Valve Ordered to Give Apple Information on 436 Steam Games As Part of Epic Games Legal Case
Valve, the makers behind popular game distribution platform Steam, will be forced to hand over aggregate historical sales, price, and other information on 436 games hosted on the store to Apple, as part of the Apple vs. Epic Games antitrust case.
As reported in a paywalled report by Law360, during a virtual discovery hearing on Wednesday, U.S. Magistrate Judge Thomas S. Hixson ordered that Apple's subpoena for the data to Valve was valid, however, noted that Apple has "salted the earth with subpoenas," telling Valve "don’t worry, it’s not just you." Apple's original subpoena requested data from Valve about Steam dating as far back as 2015, the judge's ruling however will only require Valve to produce data limited to as early as 2017.
Epic Games is in a heated legal battle with Apple over the App Store and claims that the Cupertino tech-giant locks developers into its ecosystem, and forces them to pay a "30% tax" for in-app purchases. Apple's subpoena for data from Valve is one of many that Apple has set forward as it attempts to prove its point that the App Store as a distribution platform for software is no different than others.
Gavin W. Stok, a lawyer representing Valve in the discovery hearing, urged Judge Hixson to reject the subpoena and not force his company to produce the data. Stok says that Valve is run by a small team and that collecting all the data Apple is requesting would require it to "dedicate multiple employees working full time," and that it would not be able to guarantee the request could be met on time.
Apple's lawyer, Jay P. Srinivasan, says that the request is doable, and points out that Apple could have requested data on all 30,000 games on the Steam store, but that it instead is only requesting data on 436 games. Apple continued to defend its subpoena, calling Valve a "prominent player" in the complete picture of relevant markets like the App Store.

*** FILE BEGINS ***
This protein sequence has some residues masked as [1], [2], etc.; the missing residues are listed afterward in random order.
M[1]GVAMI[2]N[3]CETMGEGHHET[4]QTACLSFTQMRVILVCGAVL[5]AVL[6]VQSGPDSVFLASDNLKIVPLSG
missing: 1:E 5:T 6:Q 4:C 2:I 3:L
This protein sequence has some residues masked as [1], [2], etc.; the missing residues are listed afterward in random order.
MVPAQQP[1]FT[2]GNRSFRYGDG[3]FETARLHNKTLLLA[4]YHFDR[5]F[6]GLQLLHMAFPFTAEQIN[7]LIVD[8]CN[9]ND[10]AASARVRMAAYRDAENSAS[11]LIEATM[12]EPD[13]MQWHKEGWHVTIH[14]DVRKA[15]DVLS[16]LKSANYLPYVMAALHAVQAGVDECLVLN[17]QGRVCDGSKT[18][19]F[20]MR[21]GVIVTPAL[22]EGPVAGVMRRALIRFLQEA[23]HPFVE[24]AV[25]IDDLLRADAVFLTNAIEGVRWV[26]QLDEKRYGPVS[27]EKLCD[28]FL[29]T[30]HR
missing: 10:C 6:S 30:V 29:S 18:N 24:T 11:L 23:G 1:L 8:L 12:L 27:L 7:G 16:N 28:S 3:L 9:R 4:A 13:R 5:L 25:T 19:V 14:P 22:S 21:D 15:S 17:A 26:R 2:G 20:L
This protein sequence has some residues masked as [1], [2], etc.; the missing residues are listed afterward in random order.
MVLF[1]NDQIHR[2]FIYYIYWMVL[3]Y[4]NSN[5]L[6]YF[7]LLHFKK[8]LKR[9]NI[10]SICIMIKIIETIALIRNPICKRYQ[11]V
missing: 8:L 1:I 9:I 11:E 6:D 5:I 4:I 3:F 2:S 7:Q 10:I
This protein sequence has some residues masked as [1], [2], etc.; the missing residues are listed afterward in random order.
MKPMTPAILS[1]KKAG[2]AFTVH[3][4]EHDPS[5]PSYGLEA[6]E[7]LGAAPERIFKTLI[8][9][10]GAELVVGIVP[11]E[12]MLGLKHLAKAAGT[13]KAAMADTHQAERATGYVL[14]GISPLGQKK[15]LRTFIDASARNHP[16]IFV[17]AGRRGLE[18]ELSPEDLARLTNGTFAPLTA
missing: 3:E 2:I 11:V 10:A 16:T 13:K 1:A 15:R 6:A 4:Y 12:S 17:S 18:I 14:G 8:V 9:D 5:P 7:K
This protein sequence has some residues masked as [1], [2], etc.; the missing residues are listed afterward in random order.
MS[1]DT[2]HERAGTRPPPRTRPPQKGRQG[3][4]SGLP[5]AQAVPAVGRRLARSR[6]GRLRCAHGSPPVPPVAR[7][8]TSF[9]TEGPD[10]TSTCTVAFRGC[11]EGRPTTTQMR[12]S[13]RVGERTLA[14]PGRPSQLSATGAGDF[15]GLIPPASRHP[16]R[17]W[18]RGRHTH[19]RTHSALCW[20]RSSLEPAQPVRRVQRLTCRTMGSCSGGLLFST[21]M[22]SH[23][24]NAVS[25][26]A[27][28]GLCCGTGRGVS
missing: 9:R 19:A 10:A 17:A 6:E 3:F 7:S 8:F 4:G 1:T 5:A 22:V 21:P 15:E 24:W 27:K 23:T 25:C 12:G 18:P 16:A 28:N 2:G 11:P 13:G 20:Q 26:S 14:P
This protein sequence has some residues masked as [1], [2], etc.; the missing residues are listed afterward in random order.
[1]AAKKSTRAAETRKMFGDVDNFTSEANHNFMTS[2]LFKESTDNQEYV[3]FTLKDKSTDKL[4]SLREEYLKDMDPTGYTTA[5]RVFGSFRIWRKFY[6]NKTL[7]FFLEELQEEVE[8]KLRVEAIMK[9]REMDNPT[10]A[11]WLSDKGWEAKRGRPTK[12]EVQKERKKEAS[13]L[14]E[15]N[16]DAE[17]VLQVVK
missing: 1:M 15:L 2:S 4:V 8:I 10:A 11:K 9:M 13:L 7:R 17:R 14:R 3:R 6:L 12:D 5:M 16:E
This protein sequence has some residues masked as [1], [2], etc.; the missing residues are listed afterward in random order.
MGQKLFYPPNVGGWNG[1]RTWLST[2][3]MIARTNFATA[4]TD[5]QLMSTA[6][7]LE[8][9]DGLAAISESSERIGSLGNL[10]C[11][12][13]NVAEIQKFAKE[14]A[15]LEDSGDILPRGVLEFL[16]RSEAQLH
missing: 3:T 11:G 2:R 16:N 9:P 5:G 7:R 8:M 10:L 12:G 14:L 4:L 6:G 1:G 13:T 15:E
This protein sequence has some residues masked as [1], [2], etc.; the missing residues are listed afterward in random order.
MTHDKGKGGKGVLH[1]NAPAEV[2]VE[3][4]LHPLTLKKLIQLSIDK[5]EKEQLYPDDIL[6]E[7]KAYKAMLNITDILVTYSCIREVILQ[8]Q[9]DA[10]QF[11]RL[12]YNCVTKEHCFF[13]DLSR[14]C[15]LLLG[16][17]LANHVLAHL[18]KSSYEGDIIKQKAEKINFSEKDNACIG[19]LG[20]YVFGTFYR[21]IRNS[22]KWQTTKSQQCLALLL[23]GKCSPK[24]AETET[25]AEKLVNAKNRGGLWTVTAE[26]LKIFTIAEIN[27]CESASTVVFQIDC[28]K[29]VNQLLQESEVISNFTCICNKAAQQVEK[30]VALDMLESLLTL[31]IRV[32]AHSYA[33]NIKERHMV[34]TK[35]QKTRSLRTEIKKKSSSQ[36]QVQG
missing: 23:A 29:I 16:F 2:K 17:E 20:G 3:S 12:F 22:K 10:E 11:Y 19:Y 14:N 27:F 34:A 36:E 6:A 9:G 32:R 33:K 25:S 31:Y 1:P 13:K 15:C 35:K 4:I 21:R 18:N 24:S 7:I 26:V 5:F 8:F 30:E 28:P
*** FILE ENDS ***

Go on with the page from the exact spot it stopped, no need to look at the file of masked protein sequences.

Ahead of what is expected to be a heated court hearing set for July 2021 between Apple and Epic Games, Valve has until mid-March to produce the data. We've reached out to Valve for a comment on the judge's ruling and will update the page once we hear back.
Top Rated Comments
And epic’s theory is that if it is allowed to have its own store on iPhones, then prices for apps will decrease. That’s what they claim in their complaint. Apple is entitled to defend itself by showing that when epic created and App Store on PCs that the price of apps on PCs did not decrease. And to show that they need information on what happened to prices and sales on PCs (eg Steam).
The court weighs the burden on the third party vs the relevance and necessity to the case, and in this case decided that what Apple asked for made sense.
And before anyone starts mansplaining to me why I’m wrong, I watched the hearing and reported on here about it yesterday, so don’t bother telling me what epic’s theory is, what the judge thought, etc. :-)